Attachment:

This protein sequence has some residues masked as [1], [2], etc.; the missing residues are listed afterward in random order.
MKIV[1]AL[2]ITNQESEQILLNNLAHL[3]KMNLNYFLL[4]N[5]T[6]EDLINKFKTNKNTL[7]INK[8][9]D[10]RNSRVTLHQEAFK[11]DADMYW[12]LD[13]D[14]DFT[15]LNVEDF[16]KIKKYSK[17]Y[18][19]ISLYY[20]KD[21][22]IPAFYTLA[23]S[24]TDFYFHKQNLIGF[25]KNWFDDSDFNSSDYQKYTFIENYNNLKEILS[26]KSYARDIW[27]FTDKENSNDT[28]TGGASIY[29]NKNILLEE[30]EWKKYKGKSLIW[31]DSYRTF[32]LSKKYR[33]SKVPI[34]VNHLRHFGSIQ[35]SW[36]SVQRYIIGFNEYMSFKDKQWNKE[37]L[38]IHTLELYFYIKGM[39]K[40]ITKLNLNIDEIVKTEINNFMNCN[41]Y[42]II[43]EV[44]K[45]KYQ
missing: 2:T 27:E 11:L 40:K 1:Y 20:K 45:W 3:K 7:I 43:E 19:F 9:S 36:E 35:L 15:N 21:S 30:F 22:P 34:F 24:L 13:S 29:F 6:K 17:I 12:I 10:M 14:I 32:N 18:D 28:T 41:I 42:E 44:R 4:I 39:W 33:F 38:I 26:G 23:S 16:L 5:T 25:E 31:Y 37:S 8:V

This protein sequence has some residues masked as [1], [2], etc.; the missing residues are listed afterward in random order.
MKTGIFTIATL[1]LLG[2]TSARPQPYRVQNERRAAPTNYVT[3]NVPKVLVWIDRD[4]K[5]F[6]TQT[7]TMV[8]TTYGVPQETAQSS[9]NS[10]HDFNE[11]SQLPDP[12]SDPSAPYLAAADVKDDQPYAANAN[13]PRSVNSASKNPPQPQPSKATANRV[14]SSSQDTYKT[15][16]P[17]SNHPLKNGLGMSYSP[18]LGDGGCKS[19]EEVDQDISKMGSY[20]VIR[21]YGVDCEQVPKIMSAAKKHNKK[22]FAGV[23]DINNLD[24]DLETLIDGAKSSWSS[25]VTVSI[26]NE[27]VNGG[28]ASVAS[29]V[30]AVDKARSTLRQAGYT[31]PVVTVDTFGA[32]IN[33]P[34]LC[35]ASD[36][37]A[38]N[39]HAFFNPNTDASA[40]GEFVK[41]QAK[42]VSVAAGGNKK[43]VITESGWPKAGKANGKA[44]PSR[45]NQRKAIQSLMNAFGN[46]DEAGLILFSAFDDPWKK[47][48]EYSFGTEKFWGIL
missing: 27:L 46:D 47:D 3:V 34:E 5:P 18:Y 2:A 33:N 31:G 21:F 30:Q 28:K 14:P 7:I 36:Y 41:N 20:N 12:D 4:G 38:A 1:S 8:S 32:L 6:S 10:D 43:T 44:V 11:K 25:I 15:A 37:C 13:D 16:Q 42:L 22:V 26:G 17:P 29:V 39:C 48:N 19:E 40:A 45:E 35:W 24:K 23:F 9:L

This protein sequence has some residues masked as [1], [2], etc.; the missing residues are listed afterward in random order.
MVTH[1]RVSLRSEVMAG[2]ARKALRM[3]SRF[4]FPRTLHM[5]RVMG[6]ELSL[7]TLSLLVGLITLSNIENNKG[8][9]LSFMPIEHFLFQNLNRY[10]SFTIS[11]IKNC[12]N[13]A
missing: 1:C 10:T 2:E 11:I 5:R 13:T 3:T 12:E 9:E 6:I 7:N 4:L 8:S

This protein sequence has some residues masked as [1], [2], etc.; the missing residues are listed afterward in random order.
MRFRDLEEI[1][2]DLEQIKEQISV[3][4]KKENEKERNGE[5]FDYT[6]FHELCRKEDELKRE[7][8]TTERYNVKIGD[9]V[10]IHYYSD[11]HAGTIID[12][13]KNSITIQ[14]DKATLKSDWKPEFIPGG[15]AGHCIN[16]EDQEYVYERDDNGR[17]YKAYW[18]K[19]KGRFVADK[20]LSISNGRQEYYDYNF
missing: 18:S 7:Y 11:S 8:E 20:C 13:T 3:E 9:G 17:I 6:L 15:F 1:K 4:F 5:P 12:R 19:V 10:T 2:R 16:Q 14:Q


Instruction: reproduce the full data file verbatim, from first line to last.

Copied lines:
This protein sequence has some residues masked as [1], [2], etc.; the missing residues are listed afterward in random order.
MKIV[1]AL[2]ITNQESEQILLNNLAHL[3]KMNLNYFLL[4]N[5]T[6]EDLINKFKTNKNTL[7]INK[8][9]D[10]RNSRVTLHQEAFK[11]DADMYW[12]LD[13]D[14]DFT[15]LNVEDF[16]KIKKYSK[17]Y[18][19]ISLYY[20]KD[21][22]IPAFYTLA[23]S[24]TDFYFHKQNLIGF[25]KNWFDDSDFNSSDYQKYTFIENYNNLKEILS[26]KSYARDIW[27]FTDKENSNDT[28]TGGASIY[29]NKNILLEE[30]EWKKYKGKSLIW[31]DSYRTF[32]LSKKYR[33]SKVPI[34]VNHLRHFGSIQ[35]SW[36]SVQRYIIGFNEYMSFKDKQWNKE[37]L[38]IHTLELYFYIKGM[39]K[40]ITKLNLNIDEIVKTEINNFMNCN[41]Y[42]II[43]EV[44]K[45]KYQ
missing: 2:T 27:E 11:L 40:K 1:Y 20:K 45:W 3:K 7:I 43:E 19:F 9:S 36:E 35:L 15:N 21:S 30:F 22:P 34:F 24:L 13:S 29:F 6:K 17:I 12:I 10:M 14:I 32:N 18:D 28:T 41:I 42:E 44:R 4:I 39:W 33:F 38:I 26:G 23:S 16:L 5:T 25:E 31:Y 37:S 8:V

This protein sequence has some residues masked as [1], [2], etc.; the missing residues are listed afterward in random order.
MKTGIFTIATL[1]LLG[2]TSARPQPYRVQNERRAAPTNYVT[3]NVPKVLVWIDRD[4]K[5]F[6]TQT[7]TMV[8]TTYGVPQETAQSS[9]NS[10]HDFNE[11]SQLPDP[12]SDPSAPYLAAADVKDDQPYAANAN[13]PRSVNSASKNPPQPQPSKATANRV[14]SSSQDTYKT[15][16]P[17]SNHPLKNGLGMSYSP[18]LGDGGCKS[19]EEVDQDISKMGSY[20]VIR[21]YGVDCEQVPKIMSAAKKHNKK[22]FAGV[23]DINNLD[24]DLETLIDGAKSSWSS[25]VTVSI[26]NE[27]VNGG[28]ASVAS[29]V[30]AVDKARSTLRQAGYT[31]PVVTVDTFGA[32]IN[33]P[34]LC[35]ASD[36][37]A[38]N[39]HAFFNPNTDASA[40]GEFVK[41]QAK[42]VSVAAGGNKK[43]VITESGWPKAGKANGKA[44]PSR[45]NQRKAIQSLMNAFGN[46]DEAGLILFSAFDDPWKK[47][48]EYSFGTEKFWGIL
missing: 27:L 46:D 47:D 3:V 34:E 5:P 18:Y 2:A 33:N 31:G 21:F 30:Q 28:K 14:P 7:I 36:Y 41:N 20:N 12:D 4:G 38:A 1:S 8:S 32:L 6:S 10:D 43:T 44:V 11:K 25:I 15:A 37:C 13:D 16:Q 42:L 22:V 26:G 17:P 29:V 39:C 48:N 19:E 40:A 45:E 35:W 24:K 23:F 9:L

This protein sequence has some residues masked as [1], [2], etc.; the missing residues are listed afterward in random order.
MVTH[1]RVSLRSEVMAG[2]ARKALRM[3]SRF[4]FPRTLHM[5]RVMG[6]ELSL[7]TLSLLVGLITLSNIENNKG[8][9]LSFMPIEHFLFQNLNRY[10]SFTIS[11]IKNC[12]N[13]A
missing: 1:C 10:T 2:E 11:I 5:R 13:T 3:T 12:E 9:E 6:I 7:N 4:L 8:S

This protein sequence has some residues masked as [1], [2], etc.; the missing residues are listed afterward in random order.
MRFRDLEEI[1][2]DLEQIKEQISV[3][4]KKENEKERNGE[5]FDYT[6]FHELCRKEDELKRE[7][8]TTERYNVKIGD[9]V[10]IHYYSD[11]HAGTIID[12][13]KNSITIQ[14]DKATLKSDWKPEFIPGG[15]AGHCIN[16]EDQEYVYERDDNGR[17]YKAYW[18]K[19]KGRFVADK[20]LSISNGRQEYYDYNF
missing: 18:S 7:Y 11:S 8:E 20:C 13:T 3:E 9:G 17:I 6:L 15:F 1:K 4:F 5:P 12:R 19:V 10:T 2:R 16:Q 14:Q